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Old October 2nd, 2004, 05:15 AM   #1
Major Player
Join Date: Aug 2002
Location: Brooklyn, NY
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will be shooting a collision. one take.

hi. i am going to shoot an experiment where a truck will hit a metal post driving at 80 kmph (about 50 mph). the collision will be shot with 4 cameras.

1 - a full shot of the collision, shot at a 90 degree angle from the collision course.
2 - close-up of collision, same angle as 1.
3 - from behind the post, camera set on ground, truck moving towards camera.
4 - collision shot from high angle, camera mounted on some kind of tower above the post

the only camera which will be operated during the experiment is camera 1. all other cameras will be mounted and set in their positions and then monitored over the monitor.
the experiment will be taking place around noon, in a desert landscape, on a dirt road, which we will wet down before hand in order to minimize dust. the weather will probably be hot, sunny, close to no clouds.

i want to hook up all four cameras to a single monitor, with the option of toggling the monitor from one camera to another.

this is a one take shoot. no second takes! the truck is attached to a special vehicle which begins to accelerate. when the special vehicle reaches 80 kmps, it detaches itself from the truck and stops while the truck continues on it's collision course. a small special effect explosion will take place when truck hits post.

i've never done anything quite like this and would be happy to hear your comments, suggestions, tips, etc.

Adi Head is offline   Reply With Quote
Old October 2nd, 2004, 10:28 AM   #2
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Join Date: Feb 2004
Location: switzerland
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you miss a view from the truck itself
Giroud Francois is offline   Reply With Quote
Old October 2nd, 2004, 10:29 AM   #3
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Location: Northridge Ca
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If you have the money, a disposable camera locked off mounted on the dash would provide an interesting view. Would be great if you could mount it in a heavy duty box to provide protection, with only an open port to shoot through.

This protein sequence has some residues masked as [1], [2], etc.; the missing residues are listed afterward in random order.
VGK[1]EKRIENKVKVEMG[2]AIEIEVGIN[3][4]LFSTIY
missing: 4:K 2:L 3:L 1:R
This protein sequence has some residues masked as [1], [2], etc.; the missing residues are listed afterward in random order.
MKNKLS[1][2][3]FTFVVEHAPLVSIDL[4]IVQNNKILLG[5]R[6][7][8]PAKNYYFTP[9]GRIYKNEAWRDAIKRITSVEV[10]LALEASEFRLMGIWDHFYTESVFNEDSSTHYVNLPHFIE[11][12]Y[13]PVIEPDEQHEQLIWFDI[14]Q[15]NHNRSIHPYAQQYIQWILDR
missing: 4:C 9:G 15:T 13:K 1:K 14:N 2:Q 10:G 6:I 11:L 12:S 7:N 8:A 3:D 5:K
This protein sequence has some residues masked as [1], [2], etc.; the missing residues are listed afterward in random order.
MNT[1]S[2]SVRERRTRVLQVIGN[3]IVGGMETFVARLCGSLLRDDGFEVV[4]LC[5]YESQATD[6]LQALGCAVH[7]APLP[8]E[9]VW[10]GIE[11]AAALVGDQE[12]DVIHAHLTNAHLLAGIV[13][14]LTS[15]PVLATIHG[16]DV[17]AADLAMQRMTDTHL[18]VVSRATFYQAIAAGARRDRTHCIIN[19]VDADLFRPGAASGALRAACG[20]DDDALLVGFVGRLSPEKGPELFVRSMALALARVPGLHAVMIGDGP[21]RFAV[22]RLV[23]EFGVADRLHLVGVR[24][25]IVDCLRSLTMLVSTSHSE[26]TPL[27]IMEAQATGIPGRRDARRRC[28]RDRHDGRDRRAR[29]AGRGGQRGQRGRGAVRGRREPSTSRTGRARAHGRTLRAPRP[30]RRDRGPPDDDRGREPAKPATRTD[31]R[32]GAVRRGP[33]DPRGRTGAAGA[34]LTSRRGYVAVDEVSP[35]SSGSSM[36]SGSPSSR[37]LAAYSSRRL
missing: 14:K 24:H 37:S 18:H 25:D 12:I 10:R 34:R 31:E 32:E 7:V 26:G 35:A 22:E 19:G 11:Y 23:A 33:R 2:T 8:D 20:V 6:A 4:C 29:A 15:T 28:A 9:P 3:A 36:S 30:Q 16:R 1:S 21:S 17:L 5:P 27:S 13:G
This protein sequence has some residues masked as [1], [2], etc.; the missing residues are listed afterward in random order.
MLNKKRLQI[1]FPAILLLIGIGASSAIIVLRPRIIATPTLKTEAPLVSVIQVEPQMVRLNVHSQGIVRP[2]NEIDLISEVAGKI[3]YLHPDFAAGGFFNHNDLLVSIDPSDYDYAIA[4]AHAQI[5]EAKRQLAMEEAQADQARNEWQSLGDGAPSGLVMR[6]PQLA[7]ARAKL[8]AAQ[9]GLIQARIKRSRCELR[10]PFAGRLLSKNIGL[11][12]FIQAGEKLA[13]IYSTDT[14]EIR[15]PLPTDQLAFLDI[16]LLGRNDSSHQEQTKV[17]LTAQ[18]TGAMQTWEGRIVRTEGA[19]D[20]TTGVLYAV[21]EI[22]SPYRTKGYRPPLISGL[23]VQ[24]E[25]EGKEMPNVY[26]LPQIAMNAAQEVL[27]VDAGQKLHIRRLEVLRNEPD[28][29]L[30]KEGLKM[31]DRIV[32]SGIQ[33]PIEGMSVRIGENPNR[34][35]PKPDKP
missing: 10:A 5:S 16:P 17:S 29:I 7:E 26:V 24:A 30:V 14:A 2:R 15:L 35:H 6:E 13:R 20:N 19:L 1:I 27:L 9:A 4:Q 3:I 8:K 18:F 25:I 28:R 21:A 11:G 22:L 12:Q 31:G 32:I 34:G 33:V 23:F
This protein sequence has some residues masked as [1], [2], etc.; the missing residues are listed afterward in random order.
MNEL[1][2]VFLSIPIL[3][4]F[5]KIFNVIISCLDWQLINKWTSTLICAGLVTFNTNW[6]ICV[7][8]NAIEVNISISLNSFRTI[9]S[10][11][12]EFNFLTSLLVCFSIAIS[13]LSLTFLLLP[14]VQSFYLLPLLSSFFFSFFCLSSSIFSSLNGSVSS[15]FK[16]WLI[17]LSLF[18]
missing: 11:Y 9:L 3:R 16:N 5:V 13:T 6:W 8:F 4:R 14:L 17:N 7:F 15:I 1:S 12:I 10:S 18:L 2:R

You might consider shooting at a high shutter rate to get some interesting slow motion effects in post. With the full sun you should have no problem with the high shutter rate.

When you are panning an object going at high speeds, and the object stops quickly, there is a tendency to overpan past the point of impact. Be sure to practice panning the camera, and stopping the pan quickly. (A way to aid this is to have a "spotter" stand next to the camera operator and call out, "Five, Four, Three, Two, One!", and zero is the collision, as the car speeds along. This way the operator has a good idea when to anticipate the hit.)

Again, with the camera that is panning the car, you need to decide; should the camera be set on a focal length and just pan, or, should you start tight on the car and widen as it gets closer to the post (more tricky)? My inclination would be to set your size on this camera for the hit at the post, and just "hard lens" the pan. No zooming. If you let the operator zoom, he may choke a bit and he could end up too wide or too tite.

If it was easy, they'd get a relative to do it.
Wayne Orr is offline   Reply With Quote
Old October 2nd, 2004, 01:17 PM   #4
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ok, thanks. i'll check out the in-car camera option. any more ideas and/or tips?
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